The founder of Vote Montclair said in a message to his mailing list Friday he'd "let down friends and collaborators" when he wrote a piece criticizing “education unions and union-dominated political machines" for protecting seniority among educators — a piece that prompted some of the people most closely associated with the group to quit it.

"It felt good, I admit, to speak my mind candidly, but I did not think, as I should have, about the cost," Erik D'Amato wrote in the message Friday. He said writing the piece "was not in the best interest of the group I had created and urged others to believe in, or the core issues it was built around, and those should have taken priority."

D'Amato's piece — published by NJ Education Report, an activist education site that has frequently been deeply critical of the New Jersey Education Association, one of the state's largest and most influential lobbying groups — argued this month's first-ever Montclair school election was a "humiliation" for Mayor (and NJEA President) Sean Spiller.

A petition supported by Vote Montclair had prompted the November referendum, in which voters chose to change Montclair's school district from a Type I system with a mayor-appointed board of seven members to an elected board of nine. Vote Montclair had also backed and campaigned for the candidates who bested a field of nine for the two newly created seats in this month's election — Phaedra Dunn and Melanie Deysher. Both those two new board members and former board member Sergio Gonzalez, who co-chaired Vote Montclair — left the group after D'Amato's piece was published this week.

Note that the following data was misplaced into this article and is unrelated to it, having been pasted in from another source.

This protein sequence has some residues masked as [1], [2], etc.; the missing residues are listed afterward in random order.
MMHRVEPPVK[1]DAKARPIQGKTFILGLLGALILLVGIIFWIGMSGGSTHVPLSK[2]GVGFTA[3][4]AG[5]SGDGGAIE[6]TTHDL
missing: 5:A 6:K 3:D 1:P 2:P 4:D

The piece argued voters were ready for a change after seeing unions protect the "often weak performance on the part of teachers in, or past, the twilight of their careers." Without naming him, the piece referenced Dan Gill (a teacher for more than 50 years at Glenfield Middle School, as well as the father of County Commissioner, Montclair Democrats Chairman and high-profile campaign manager Brendan Gill), who'd taken part with D'Amato in a forum on the November referendum organized by Councilman David Cummings (who opposed the school district type change). It said Dan Gill was the "featured debater brought in to defend the status quo," describing him as a "teacher who had been at the school since the mid-1970s, before many of the voters we were trying to convince were born."

It also criticized, without naming her, retired Montclair public schools educator and grant writer Jennette Williams — who'd been among the nine candidates — alleging the “local political machine felt duty-bound to get behind the candidacy of a recently retired teacher of the same vintage, who was widely understood to have been among the most highly paid and lightly worked employees in the district." Williams told Montclair Local she found that characterization hurtful, and said if D'Amato thought she didn't work hard in her career, “he has no idea of my history" — saying she worked two jobs for 15 years, earned graduate degrees while working and introduced programs such as a social-emotional professional development program to Montclair. Williams — also the education director of the League of Women Voters of the Montclair Area (she put that role on hold while campaigning, but has since returned to it) — received just under 6% of the vote in a field of nine candidates, putting her in seventh place.